The third chapter co-authored by Pequeux, Dandrifosse, Loret, Charmantier, Charmantier-Daures, Spanings-Pierrot and late Schoffeniels reviews morphological, physiological, biochemical, hormonal and developmental aspects of osmoregulation. Overall the chapter is divided into five parts, with the part E containing only the references. Part A describes mainly the macroscopic and microscopic anatomy as well as physiology of excretory organs and gills. The former are exemplified with several taxa, such as Artemia, Balanus, Corophium, Procambarus, Uca, etc. The gills, on the other hand, are characterized based exclusively upon decapods. The part includes also a very interesting section on responses of crustaceans to variations in environmental salinity - a basic ecophysiological problem faced by a majority of crustacean species. Part B deals with the neuroendocrine control of osmoregulation, and part C with the specifics of the osmoregulatory process in various stages of ontogenic development. A concise part D presents shortly and rather superficially the evolutionary aspects of osmoregulation. In fact it only addresses some major evolutionary steps in urea and amino acid metabolism without a detailed discussion.
The following chapter by Charmantier-Daures and Charmantier concentrates on the anatomy and ultrastructure of endocrine organs, which functions and effects were touched several times, more or less extensively, in the preceding papers. In fact it would be even more logical if the chapter was reordered with the next one, due to the regulatory position of endocrine organs over all the other systems. An interesting tip in this chapter are subsections upon the history of studies and species used in case of particular organs. Following the literature section, the paper is supplied with an appendix containing all the scientific names and classification of mentioned taxa.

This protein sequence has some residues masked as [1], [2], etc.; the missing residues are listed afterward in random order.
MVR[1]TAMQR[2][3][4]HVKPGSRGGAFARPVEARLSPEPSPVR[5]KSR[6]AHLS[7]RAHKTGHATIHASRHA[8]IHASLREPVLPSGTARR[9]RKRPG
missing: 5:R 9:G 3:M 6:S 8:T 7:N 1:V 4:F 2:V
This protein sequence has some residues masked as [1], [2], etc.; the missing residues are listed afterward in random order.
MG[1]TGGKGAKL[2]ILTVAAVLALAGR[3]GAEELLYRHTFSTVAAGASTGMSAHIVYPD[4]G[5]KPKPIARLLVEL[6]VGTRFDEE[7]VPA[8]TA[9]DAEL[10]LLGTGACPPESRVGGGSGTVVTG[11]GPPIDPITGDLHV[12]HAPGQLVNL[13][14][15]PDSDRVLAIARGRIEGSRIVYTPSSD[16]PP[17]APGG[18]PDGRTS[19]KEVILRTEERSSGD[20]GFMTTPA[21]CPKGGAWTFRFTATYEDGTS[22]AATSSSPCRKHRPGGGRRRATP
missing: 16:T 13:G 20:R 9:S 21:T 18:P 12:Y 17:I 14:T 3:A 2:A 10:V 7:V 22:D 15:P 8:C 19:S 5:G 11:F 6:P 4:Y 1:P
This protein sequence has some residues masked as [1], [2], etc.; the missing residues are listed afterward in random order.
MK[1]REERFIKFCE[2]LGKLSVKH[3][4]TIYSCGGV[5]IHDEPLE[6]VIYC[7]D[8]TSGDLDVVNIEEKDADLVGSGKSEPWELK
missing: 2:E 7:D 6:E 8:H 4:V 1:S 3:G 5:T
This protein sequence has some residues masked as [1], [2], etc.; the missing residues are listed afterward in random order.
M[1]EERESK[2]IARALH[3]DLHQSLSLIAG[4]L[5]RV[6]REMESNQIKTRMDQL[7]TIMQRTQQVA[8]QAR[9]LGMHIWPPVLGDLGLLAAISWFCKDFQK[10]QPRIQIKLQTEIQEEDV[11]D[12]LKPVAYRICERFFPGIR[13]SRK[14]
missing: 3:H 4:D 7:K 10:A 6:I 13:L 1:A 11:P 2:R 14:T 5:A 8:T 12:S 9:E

The one but last chapter is authored by Legrand and Juchault. It describes in details the ontogeny of sex and sexual physiology in Crustacea. First, the anatomy and function of androgenic gland is presented followed by the differentiation of gonads and all kind of aspects related to humoral control and secondary sexual differentiation in both sexes. A very nice part addresses the sex determination issues, including apart of genetic mechanisms, also an influence of epigenetic factor on sex determination. Broadly discussed are sexual anomalies, such as intersexuality and monogeny over quite a broad range of crustacean taxa. Parthenogenesis and hermaphroditism with short subsections discussing place of this phenomena in the evolution of sex close this chapter.
The ultimate chapter is a completely new contribution from Williamson. According to its title it presents the origin of crustacean larvae. Inclusion of such subject in a volume devoted predominantly to crustacean internal structures and physiology is quite surprising, as the paper stands out from this otherwise very uniform publication. In fact the paper does not deal that much with elucidating the origins of larval forms in Crustacea. Basically, it is a review of morphology of the basic larval forms occurring in the course of development in various crustacean taxa, with some limited discussion concerning the use of larval forms in classification of Crustacea. It is disappointing that only one hypothesis (larval transfer) on the evolution of larval stages is reported, and this even shortly. Taking into account the rather broad literature concerning invertebrates in general and marine larvae in particular, the chapter could have been expected to discuss the issue in more details to stand up to its title.
Summarizing, the entire volume is an impressive collection of papers, mostly illustrated with very good quality figures, including drawings as well as microphotographs. It contains also a vast collection of references, definitely of great importance for all researchers in the field. As most of the standard books on Crustacea (Th. Waterman’s The Physiology of Crustacea, D.E. Bliss’ The Biology of Crustacea, and F.R. Schram’s Crustacea) are currently getting slightly outdated, and of course for the outstanding quality of the volume itself, there is no doubt that “The Crustacea” will become a very important reference book not only for carcinologists but also for academic teachers lecturing invertebrate zoology for whom the book is an extremely rich source of knowledge and the figures are just ready to use as illustrations of their courses.
Received: 17 January 2008
Accepted: 18 January 2008